Biden contradicted that during an Aug 18, 2021, interview with ABC News anchor George Stephanopoulos.

On Tuesday, McKenzie, who retired in 2022, reaffirmed that he effectively relayed his advice to the president: "I participated in meetings at the very highest level where I expressed the opinion I just stated to you, and it was heard," he said during an exchange on the matter.

While Republican congressmen continually hammered during the hearing at the discrepancy between the recollections of Biden and his former military leaders, Democrats have attempted to shift blame to the Trump administration, mainly for the controversial agreement the U.S. signed with the Taliban when Donald Trump was in office that laid the groundwork for the withdrawal.

Miley told the committee that had the U.S. not adhered to its promise to leave, "I think the probability is greater than not that the Taliban would have reinitiated combat operations."

Another point of contention pressed by GOP congressmen was over the previous testimony of Marine Sgt. Tyler Vargas-Andrews, who claims to have had a man matching a description of the Abbey Gate suicide bomber in his sights before the deadly explosion on Aug. 26, but Vargas-Andrews said he was not given permission to engage and prevent the blast.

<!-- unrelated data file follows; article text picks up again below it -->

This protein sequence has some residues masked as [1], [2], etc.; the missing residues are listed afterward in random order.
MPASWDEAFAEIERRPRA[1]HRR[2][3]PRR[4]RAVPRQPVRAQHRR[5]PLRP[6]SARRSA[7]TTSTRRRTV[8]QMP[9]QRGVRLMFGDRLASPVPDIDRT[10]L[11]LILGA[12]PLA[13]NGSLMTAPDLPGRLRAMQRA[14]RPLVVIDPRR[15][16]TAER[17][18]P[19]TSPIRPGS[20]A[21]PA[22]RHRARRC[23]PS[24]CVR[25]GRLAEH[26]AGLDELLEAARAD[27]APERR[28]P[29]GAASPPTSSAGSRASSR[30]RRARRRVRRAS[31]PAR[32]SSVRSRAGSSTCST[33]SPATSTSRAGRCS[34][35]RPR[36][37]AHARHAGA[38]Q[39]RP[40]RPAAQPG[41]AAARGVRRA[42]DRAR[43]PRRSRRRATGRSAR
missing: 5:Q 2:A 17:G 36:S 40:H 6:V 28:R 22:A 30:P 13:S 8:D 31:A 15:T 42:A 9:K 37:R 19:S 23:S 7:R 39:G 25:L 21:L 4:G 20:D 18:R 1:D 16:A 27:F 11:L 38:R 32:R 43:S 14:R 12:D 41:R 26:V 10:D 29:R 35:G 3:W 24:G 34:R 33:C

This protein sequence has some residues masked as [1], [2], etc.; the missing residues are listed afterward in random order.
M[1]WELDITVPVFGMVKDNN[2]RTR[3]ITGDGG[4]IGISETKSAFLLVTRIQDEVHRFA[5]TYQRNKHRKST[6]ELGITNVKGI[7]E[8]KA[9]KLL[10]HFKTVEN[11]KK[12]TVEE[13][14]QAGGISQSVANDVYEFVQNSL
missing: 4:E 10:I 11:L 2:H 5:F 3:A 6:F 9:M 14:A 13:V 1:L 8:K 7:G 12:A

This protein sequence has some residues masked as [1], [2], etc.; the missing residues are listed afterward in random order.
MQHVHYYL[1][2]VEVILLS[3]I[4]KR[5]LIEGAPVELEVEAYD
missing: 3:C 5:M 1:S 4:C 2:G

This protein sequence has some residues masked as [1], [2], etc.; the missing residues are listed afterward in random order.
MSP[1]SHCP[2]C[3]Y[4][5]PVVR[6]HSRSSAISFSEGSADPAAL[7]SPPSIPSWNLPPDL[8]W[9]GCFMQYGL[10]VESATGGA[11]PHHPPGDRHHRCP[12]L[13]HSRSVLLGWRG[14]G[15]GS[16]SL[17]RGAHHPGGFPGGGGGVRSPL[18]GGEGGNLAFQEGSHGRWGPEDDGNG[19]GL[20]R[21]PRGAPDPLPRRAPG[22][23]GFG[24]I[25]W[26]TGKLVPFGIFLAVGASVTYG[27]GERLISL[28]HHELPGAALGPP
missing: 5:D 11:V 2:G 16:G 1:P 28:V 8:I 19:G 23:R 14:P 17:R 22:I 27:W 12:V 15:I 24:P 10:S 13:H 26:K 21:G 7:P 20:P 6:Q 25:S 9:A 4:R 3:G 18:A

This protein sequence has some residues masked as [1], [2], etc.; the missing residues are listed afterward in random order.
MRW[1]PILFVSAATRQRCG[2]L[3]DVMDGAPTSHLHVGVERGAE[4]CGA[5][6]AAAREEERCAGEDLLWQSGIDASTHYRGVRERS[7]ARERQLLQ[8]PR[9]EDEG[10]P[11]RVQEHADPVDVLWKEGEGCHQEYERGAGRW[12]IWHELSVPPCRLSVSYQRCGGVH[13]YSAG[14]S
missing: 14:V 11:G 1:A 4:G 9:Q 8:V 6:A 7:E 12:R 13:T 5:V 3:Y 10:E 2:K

Vargas-Andrews lost two limbs in the blast and was present at Tuesday's hearing.

McKenzie said he is not aware of any "BOLO" -- be on the lookout -- alert given to U.S. forces at the time matching the description given by Vargas-Andrews.

Rep. Mills accused McKenzie of calling the Marine's integrity into question, asking the retired general, "Do you want to face him and tell him that before him now?"

"I don't want to face him and tell him that. I want to say that the battlefield is a very complex place. There were a lot of threats that were floating around out there that day. I honor his service. I regret he was injured," McKenzie responded.

Milley said he would like to personally speak with Vargas-Andrews.

"Obviously, something broke down. If Sgt. Vargas had a positive ID on a known enemy target, that enemy target was hostile act or hostile intent, the rules of engagement allowed it," he said.

Tuesday, March 19, 2024 at 3:48PM by Matt Seyler, ABC News Permalink